by Stuart Gray
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Again the high priest asked him, ‘Are you the Messiah, the Son of the Blessed One?’ (Mark:14:61b)
Read Mark 14:53–65
A common form of interviewing politicians and leaders these days is the ‘gotcha’ question – a question designed so that no matter what the answer, the person is made to look foolish or seen to be denigrating a section of society or some other ‘crime’ that then leads to the next headline of how bad the person is.
The questions are not designed to elicit information or allow the person to argue a case. They are designed to trap the person into making a mistake.
In this trial of Jesus, there was a great determination to find fault with Jesus, but they struggled to do so:
The chief priests and the whole Sanhedrin were looking for evidence against Jesus so that they could put him to death, but they did not find any. Many testified falsely against him, but their statements did not agree. Then some stood up and gave this false testimony against him: “We heard him say, ‘I will destroy this temple made with human hands and in three days will build another, not made with hands.’” Yet even then their testimony did not agree (Mark 14:55–59).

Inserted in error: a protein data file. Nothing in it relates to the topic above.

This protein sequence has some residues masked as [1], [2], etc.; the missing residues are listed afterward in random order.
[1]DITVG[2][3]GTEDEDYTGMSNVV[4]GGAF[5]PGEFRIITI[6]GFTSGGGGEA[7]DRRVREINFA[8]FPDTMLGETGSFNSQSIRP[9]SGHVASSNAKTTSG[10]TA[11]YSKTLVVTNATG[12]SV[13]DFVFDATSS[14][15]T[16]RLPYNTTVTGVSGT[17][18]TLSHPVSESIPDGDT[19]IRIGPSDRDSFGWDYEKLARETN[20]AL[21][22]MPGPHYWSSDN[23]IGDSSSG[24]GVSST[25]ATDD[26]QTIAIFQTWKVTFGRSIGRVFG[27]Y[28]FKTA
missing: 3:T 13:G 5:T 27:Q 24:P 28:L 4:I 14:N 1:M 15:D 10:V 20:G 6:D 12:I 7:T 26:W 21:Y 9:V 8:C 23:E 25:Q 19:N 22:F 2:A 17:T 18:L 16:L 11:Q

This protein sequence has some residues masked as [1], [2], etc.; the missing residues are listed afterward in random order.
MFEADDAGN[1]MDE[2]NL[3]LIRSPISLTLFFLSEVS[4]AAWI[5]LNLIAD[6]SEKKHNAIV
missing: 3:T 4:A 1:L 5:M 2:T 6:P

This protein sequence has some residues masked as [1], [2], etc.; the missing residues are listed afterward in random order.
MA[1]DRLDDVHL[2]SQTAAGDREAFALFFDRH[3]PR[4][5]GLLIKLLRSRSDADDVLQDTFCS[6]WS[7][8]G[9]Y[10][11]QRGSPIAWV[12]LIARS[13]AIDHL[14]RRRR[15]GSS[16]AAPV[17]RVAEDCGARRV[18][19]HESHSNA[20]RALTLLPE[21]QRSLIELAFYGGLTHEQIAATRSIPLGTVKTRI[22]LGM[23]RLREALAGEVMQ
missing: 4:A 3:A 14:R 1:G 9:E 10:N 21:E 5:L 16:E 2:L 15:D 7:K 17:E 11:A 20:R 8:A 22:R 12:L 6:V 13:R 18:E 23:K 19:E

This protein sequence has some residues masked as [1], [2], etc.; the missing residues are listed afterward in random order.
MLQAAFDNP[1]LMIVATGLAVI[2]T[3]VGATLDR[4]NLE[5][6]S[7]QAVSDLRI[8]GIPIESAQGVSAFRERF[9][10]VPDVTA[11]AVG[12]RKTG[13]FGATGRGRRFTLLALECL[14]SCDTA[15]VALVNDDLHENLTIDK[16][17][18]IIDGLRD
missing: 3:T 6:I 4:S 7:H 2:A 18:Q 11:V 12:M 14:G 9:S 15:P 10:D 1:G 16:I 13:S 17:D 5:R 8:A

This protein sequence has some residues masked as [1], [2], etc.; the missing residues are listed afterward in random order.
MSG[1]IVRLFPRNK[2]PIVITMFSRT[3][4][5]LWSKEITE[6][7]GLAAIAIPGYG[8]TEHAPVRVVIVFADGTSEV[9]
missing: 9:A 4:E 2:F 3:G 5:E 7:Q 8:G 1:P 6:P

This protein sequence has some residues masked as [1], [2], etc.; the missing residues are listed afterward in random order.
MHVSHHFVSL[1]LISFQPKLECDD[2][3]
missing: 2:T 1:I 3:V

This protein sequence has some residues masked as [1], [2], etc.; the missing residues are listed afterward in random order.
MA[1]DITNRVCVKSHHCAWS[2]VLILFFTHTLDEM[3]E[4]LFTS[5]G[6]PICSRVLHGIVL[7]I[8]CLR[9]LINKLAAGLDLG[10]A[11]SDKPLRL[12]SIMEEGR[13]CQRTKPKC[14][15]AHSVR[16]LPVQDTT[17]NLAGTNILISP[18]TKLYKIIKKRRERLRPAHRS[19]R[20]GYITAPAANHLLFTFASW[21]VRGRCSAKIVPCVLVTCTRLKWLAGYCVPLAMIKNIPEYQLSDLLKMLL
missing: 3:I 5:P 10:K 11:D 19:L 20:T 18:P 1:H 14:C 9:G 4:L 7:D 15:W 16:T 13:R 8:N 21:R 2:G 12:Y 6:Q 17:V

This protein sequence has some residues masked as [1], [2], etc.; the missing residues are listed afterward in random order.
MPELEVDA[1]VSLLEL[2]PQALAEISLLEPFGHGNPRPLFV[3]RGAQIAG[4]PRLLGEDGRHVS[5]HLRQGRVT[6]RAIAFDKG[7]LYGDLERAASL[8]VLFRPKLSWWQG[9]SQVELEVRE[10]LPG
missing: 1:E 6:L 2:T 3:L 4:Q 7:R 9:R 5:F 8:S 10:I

During this time, Jesus does not say much. He lets the confusion of the accusers destroy their arguments.
The high priest then came up with a gotcha question: ‘Are you the Messiah, the Son of the Blessed One?’
In one of the few responses Jesus gave during his trial, he said (verse 62), ‘I am. And you will see the Son of Man sitting at the right hand of the Mighty One and coming on the clouds of heaven’.
The high priest’s response was dramatic. ‘“You have heard the blasphemy. What do you think?” They all condemned him as worthy of death’ (Mark 14:64).
While gotcha questions about our faith don’t have the same dire consequences Jesus faced, they can still hurt and wound us.
How do you respond to gotcha questions?
Heavenly Father, help us to be prepared for the difficult questions about our faith so that we can confidently proclaim your name and the love that Christ gives the world through his death and resurrection. Amen.
Stuart, with his wife Pamela Dalgliesh, lives in Mansfield, Victoria. Stuart has a background in agricultural science, rural journalism and corporate affairs. He loves living on a small farm in the beautiful High Country of Victoria, being involved in the Mansfield community and travelling, having in the last three years done extensive travels in Western Australia, Queensland, the United Kingdom and Ireland.